In the jewelry industry, it’s exceedingly significant when a gemstone hails from a specific region. Gemstones are mined all over the world, but there are particular, and often historical, mines and regions that have produced the best, top-quality gemstones.
Generally speaking, these gemstones from specific regions command a higher value, importance, and exemplify the highest level of rarity within their variety. The process of identifying which region a gemstone hails from can be quite tedious. However, if an origin is determined, it is graded and certified as such. Some origins can be so important that they, in fact, become part of the formal name of the gemstone and the origin name is then referenced at the beginning of the gemstone’s name. For example, a 4-carat Sapphire from the historic and legendary Kashmir region would be referenced as a “4.00-carat Kashmir Sapphire.”
Burma is a region, also known as Myanmar, located in Southeast Asia. Historically, it is these mines that have given rise to the world’s most important sapphires and rubies. Gemstones from this region are known to have the ideal dark blue color often described with hues as “royal blue" and rubies are known to embody vibrant and rich saturations.
India has long been synonymous with gemstones, with mines that produce some of the world’s top-quality gemstones. However, is it the Kashmir region tucked in the great Himalayan mountains in Northern India, whose name not only elicits perhaps the greatest importance but whose mines, now extinct, once produced the world’s greatest sapphires. Initially uncovered circa 1880, the mine was quickly depleted and the scarcity of Kashmir sapphires cannot be overexpressed. The hue of Kashmir sapphires is often described as “velvety” blue with a rich, lustrous character.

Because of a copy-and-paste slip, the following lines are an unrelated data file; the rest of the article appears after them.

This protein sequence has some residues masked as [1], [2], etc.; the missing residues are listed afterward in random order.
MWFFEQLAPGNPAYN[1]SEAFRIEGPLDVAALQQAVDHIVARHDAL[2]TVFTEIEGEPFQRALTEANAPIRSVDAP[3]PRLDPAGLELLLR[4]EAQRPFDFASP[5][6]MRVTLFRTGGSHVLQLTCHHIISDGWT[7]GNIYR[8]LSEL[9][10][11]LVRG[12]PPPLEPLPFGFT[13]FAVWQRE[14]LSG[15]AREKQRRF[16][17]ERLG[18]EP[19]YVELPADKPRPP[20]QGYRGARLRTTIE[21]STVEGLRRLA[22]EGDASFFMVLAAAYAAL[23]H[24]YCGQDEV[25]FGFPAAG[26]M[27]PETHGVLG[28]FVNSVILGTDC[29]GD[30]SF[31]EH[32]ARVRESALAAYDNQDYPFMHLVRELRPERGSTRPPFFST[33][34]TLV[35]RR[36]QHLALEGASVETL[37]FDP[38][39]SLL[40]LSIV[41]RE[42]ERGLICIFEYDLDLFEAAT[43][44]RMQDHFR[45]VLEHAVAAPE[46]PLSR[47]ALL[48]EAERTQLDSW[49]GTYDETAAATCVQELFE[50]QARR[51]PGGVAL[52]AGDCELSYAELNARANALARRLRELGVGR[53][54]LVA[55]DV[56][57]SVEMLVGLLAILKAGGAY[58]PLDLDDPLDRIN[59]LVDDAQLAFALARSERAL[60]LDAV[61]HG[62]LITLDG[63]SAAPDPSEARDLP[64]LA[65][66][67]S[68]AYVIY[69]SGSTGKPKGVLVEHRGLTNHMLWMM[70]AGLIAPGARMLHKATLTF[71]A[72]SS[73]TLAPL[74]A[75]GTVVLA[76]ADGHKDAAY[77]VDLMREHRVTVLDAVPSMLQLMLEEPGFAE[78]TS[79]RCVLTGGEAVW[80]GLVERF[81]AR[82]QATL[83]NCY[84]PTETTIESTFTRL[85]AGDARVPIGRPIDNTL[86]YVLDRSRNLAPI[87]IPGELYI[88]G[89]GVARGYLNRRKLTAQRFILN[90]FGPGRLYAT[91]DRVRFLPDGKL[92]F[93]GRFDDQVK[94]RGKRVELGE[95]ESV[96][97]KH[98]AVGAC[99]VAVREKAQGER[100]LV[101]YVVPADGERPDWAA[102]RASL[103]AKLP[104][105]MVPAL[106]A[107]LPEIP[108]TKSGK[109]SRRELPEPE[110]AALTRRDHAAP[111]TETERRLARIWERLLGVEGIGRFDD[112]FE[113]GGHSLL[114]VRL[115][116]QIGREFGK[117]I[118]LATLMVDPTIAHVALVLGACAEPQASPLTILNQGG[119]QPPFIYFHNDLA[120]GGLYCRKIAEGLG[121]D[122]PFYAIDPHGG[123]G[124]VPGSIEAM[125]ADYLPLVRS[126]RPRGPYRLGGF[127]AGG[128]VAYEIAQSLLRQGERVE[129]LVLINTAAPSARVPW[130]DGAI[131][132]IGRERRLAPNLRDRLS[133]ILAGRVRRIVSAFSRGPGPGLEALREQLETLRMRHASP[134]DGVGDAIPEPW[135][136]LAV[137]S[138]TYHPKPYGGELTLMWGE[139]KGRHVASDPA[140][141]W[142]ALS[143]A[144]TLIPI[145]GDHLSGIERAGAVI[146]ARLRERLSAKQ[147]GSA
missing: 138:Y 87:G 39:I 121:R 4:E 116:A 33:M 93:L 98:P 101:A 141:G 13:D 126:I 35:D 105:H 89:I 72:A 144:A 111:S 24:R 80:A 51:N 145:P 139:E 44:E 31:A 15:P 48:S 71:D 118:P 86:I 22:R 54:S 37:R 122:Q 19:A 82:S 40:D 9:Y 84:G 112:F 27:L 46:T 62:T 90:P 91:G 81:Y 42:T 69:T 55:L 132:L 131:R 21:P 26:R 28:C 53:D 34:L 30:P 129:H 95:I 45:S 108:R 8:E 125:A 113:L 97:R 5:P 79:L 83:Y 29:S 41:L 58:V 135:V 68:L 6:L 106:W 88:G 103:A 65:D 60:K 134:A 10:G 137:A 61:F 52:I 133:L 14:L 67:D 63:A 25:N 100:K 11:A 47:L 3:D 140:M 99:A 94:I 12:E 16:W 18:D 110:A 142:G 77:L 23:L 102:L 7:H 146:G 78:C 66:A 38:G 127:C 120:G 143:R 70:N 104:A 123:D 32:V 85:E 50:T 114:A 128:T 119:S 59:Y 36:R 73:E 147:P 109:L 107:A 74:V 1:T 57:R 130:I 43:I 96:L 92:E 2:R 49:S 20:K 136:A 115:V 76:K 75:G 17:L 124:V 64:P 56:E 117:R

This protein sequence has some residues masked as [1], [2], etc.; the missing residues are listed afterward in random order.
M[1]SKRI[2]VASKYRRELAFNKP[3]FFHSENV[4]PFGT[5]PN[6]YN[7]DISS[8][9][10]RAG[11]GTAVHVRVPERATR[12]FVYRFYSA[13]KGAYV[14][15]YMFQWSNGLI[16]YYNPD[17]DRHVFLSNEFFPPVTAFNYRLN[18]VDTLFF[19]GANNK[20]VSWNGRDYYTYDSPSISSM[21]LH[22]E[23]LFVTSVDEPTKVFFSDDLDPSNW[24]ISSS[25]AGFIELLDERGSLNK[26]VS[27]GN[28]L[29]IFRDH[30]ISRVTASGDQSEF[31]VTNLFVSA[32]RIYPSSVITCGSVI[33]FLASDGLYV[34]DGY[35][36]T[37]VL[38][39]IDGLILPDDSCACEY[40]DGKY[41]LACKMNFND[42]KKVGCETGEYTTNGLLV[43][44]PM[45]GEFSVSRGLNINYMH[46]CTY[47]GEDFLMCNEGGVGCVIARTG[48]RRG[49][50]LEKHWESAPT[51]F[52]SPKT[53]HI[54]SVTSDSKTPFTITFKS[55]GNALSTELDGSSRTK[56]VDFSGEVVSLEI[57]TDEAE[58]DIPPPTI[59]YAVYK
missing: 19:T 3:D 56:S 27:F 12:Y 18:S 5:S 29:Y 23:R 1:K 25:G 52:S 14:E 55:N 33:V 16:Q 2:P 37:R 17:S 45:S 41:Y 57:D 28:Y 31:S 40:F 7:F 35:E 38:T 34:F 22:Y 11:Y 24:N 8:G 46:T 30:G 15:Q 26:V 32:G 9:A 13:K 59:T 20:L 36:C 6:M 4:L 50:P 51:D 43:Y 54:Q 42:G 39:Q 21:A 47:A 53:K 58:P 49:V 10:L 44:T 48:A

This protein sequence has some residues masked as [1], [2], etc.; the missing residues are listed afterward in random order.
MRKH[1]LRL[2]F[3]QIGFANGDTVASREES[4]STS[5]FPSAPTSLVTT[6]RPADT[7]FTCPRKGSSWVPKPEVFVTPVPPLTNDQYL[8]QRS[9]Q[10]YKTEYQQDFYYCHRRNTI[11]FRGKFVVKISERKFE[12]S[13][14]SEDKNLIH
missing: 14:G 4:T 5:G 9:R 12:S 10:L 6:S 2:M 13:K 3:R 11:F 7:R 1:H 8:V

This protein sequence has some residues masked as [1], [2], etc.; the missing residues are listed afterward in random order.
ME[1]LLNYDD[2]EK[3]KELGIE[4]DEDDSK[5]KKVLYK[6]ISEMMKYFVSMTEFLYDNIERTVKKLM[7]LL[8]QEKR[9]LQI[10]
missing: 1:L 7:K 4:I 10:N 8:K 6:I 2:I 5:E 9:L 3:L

Perhaps the most familiar, the mines in Colombia are the most famous for the emerald variety. Geologically speaking, Colombian emeralds are so heralded because of the sedimentary host rock in which they are found – making them the purest emeralds available. Emeralds produced from these mines are the finest shade of green, often referred to as "old mine" green. Colombian emeralds are unanimously regarded as the finest in the world. Browse our collection of untreated emerald jewelry for sale.
Ceylon (Sri Lanka)
An outlying island tucked below the tip of Southeast India, Ceylon (also known as Sri Lanka) is one of the most important sources to some of the most significant Sapphires in the world. Ceylon Sapphires are known to be rich, vivid, and highly saturated. Notably, sapphire with this origin are known to have a "cornflower" cast associated with their body color. While Ceylon was the name of this region until 1972, when it was changed to Sri Lanka, Ceylon is the name still used today in the jewelry trade.
Since the 1880s, mines in Australia has dominated the world’s opal production. Specifically, it’s the Lightning Ridge region in the northwest area of the continent that is home to the most prized variety of all opals: the black opal. After production in the Lightning Ridge mine began in 1905, in what was once a dry and quiet region, the gemstone market erupted in satisfaction and excitement. Soon, lightning ridge became synonymous with the finest opals. Whether as an antique opal ring or on a necklace, Lightning Ridge opals can be distinguished by their dark body tone and extraordinary play-of-color that shows off the rainbow of spectral colors - both contrasting and vibrant that bend and break right on the opal’s surface.
The Golconda region located produced the finest and highest-quality white diamonds in the world. Today, the region is known as the Hyderabad region, but centuries it ago, it comprised a territory known as the “Kingdom of Golconda” and included approximately 20 white diamonds mines. While the last mines were depleted and closed in the 20th century, what was left were the industries very best diamonds. Diamonds from these mines have specific characteristics: they tend to be IIa, meaning they are colorless, and they do not contain any trace elements or impurities (nitrogen or boron). Diamonds of the type IIa variety are described to be so clear, that they resemble water.